Tuesday, 3 September 2013

On David Hume As My Kindred Spirit

I am, I believe (at least, I think I do), a natural-born skeptic. I firmly believe that I remember five events from my childhood (all before I hit puberty) that lead me to believe that I came out of the womb a skeptic.
  1. I once vomited while I was in my mother's (Anglican) church, due to some sort of stomach bug. I remember thinking that this involuntary act was proof that God either did not exist or (but perhaps I did not really go this far at the time) that God did not care. God as I understood Him would not let me (or anyone else) vomit in His church. [This event plays a role in my (as-yet unpublished, first-spawned) novel, Red Stockings For Beginners.]
  2. I remember sitting in our kitchen watching a kettle boil and thinking: "It is totally crazy that the difference between boiling and not boiling depends on such a tiny thing as whether or not the kettle is plugged in." I was young, but I had some idea of the science of electricity and of scientific causality, more generally. Nevertheless, I felt that the difference between being plugged in and not plugged in was absurdly small to have such such a large effect. I was dubious that it could really be so. I thought it might be a con.
  3. I used to lie in bed and imagine that I was not actually living my life, but rather listening to a story that my mother was telling me about one way my life might be. The oddest part is that I had a very distinct picture of my mother, a very large-breasted and sweaty lady from the southern United States, who bore little or no relationship in either biography or appearance to (the woman I assume to be) my real mother.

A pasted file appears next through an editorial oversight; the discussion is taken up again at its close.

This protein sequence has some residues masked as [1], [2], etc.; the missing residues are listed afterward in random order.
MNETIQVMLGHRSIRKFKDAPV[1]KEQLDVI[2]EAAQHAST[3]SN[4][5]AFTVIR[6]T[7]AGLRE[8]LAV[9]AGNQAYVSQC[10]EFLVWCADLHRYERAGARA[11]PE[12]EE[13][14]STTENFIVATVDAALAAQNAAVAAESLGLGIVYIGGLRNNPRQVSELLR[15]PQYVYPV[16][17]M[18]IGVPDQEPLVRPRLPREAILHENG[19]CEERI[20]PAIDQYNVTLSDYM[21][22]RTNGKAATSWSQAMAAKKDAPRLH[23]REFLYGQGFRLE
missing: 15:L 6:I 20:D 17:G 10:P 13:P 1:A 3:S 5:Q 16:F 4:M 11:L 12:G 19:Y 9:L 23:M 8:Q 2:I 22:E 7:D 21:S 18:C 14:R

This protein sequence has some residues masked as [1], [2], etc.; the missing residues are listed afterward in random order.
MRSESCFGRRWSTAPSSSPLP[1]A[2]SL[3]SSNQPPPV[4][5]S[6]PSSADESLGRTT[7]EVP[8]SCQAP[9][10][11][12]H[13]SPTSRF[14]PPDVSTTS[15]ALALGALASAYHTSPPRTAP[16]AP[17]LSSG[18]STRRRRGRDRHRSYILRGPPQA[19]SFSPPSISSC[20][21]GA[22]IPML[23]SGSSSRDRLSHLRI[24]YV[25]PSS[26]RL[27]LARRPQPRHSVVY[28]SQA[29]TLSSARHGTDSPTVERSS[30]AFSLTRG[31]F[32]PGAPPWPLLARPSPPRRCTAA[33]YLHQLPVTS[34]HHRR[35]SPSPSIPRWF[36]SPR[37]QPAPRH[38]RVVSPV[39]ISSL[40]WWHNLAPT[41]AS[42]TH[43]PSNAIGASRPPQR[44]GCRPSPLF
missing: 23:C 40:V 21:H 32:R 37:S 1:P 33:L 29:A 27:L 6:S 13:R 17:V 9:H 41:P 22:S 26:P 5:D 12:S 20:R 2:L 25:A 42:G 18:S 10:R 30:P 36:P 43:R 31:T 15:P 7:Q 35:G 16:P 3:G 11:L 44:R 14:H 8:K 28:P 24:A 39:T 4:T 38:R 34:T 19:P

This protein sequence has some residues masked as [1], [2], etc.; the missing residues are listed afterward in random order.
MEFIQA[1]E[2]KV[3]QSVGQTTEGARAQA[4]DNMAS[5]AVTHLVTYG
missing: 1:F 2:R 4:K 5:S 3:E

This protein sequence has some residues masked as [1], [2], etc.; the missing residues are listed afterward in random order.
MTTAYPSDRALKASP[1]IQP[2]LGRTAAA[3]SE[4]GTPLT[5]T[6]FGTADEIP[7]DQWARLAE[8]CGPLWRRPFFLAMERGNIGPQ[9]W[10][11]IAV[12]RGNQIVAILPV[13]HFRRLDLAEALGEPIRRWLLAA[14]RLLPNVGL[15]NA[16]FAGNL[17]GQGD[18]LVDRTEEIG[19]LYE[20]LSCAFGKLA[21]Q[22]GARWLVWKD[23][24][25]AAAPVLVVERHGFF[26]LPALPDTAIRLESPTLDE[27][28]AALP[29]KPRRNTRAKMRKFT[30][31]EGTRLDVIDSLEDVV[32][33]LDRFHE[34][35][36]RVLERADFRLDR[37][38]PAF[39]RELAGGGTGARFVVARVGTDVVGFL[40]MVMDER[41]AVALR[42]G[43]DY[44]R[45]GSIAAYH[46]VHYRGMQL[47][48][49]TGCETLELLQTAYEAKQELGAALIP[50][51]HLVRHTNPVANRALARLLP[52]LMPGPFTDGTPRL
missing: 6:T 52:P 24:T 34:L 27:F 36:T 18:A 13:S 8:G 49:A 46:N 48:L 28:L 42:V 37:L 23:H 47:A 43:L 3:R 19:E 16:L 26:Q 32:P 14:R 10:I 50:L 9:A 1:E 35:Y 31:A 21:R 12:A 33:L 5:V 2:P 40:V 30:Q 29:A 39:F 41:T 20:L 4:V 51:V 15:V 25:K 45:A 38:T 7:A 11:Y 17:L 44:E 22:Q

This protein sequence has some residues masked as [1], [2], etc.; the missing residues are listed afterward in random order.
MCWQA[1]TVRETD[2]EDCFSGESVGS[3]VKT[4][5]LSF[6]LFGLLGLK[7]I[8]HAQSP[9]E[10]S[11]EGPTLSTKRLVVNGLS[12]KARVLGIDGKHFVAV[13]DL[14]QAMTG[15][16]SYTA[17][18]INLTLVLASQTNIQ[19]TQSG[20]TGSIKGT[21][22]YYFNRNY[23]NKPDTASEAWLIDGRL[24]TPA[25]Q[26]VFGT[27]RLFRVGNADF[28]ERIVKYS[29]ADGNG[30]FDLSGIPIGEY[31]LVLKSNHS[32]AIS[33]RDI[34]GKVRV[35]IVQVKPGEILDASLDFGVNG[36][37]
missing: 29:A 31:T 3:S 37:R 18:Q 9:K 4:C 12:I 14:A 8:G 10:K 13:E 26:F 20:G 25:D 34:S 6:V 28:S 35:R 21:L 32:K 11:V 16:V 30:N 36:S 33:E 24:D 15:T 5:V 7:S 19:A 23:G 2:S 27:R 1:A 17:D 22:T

4. I used to lie in bed at night and consider, in a rather obsessive way, that it was possible that I was the only real person in the world and everyone else might be a robot. I wondered in particular if my parents could be robots. I considered the fact that they bled when they were cut, and decided they might just be the kind of robots that bled when they were cut. I am very proud of my young philosopher self because I eventually decided that the question was undecidable. I decided that I just had to live with not being sure either way.
  5. I nurtured and loved a vivid memory when I was a child, of floating up the stairs without touching them. I looked forward so much to doing it again one day. Now I assume I must have just dreamt it. But I still remember it.

One might take these facts to be simply signs of early mental instability. But I have had no trouble in my life navigating the apparent reality in which we are embedded as if it were really the only reality. For example: I always plug in my kettle when I want boiling water.

When I encountered the skeptic philosopher David Hume (my first skeptic!) in university, I was so delighted to have encountered a kindred spirit! I had never discussed these ideas with anyone. Until I read Hume, I thought I was the only one who had them. After that I began to realize that I belonged to a club that has existed for centuries.

Today, age 50, I drive a car with a vanity license plate: "I D0UBT".

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